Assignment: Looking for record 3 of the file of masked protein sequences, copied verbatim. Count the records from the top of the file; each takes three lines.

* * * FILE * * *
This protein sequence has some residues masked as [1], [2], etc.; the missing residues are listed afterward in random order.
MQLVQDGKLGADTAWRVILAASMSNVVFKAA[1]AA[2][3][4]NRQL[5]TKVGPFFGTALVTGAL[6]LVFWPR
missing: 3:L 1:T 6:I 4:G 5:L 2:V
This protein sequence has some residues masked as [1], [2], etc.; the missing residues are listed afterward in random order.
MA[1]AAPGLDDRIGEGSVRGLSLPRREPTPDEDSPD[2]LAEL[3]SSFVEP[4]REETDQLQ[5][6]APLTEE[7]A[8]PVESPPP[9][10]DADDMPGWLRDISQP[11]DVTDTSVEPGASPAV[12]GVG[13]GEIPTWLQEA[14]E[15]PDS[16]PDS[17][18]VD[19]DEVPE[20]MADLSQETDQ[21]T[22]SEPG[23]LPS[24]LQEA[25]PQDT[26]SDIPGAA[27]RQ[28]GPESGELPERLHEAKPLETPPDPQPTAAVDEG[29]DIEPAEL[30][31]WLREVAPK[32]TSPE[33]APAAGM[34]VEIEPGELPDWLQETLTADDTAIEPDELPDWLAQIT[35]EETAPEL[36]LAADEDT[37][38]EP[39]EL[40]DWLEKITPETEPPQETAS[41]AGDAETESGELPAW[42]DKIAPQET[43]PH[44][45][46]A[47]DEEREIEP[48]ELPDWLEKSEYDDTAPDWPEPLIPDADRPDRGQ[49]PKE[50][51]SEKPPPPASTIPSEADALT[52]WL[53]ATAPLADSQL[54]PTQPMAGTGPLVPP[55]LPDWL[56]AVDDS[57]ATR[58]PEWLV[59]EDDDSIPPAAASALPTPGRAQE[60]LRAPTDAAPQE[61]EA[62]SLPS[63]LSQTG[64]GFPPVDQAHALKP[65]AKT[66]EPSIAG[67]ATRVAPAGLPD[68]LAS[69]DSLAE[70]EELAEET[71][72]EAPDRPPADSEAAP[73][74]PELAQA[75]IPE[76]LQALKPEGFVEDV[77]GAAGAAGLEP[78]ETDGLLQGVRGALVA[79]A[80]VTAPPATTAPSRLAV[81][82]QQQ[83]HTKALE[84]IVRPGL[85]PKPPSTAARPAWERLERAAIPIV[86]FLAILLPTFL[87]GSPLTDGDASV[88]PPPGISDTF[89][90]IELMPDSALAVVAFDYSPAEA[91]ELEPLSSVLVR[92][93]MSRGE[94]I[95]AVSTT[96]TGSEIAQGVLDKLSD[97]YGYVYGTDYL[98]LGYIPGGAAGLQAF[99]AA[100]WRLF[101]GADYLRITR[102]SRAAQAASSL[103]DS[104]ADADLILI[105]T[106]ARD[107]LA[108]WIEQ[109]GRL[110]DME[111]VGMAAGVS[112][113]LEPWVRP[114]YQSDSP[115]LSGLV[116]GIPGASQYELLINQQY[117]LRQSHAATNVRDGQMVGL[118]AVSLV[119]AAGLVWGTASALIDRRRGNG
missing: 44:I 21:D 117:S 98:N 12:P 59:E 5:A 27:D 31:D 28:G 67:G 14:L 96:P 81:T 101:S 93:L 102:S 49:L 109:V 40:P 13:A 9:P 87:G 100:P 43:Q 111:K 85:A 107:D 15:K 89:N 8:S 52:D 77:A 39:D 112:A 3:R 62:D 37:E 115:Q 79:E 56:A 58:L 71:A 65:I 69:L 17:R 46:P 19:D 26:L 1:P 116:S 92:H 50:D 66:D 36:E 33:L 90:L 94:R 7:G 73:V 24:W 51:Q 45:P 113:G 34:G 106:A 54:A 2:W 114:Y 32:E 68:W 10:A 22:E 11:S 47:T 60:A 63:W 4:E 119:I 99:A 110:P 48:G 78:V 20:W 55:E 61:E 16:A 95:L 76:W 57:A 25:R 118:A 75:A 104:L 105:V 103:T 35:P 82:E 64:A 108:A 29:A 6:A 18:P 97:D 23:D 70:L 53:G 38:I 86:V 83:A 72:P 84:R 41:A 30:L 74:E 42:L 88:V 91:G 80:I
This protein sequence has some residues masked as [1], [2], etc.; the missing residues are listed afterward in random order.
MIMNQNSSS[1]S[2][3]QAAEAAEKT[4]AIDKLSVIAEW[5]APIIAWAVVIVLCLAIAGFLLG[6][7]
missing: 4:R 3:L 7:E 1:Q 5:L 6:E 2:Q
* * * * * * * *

This protein sequence has some residues masked as [1], [2], etc.; the missing residues are listed afterward in random order.
MIMNQNSSS[1]S[2][3]QAAEAAEKT[4]AIDKLSVIAEW[5]APIIAWAVVIVLCLAIAGFLLG[6][7]
missing: 4:R 3:L 7:E 1:Q 5:L 6:E 2:Q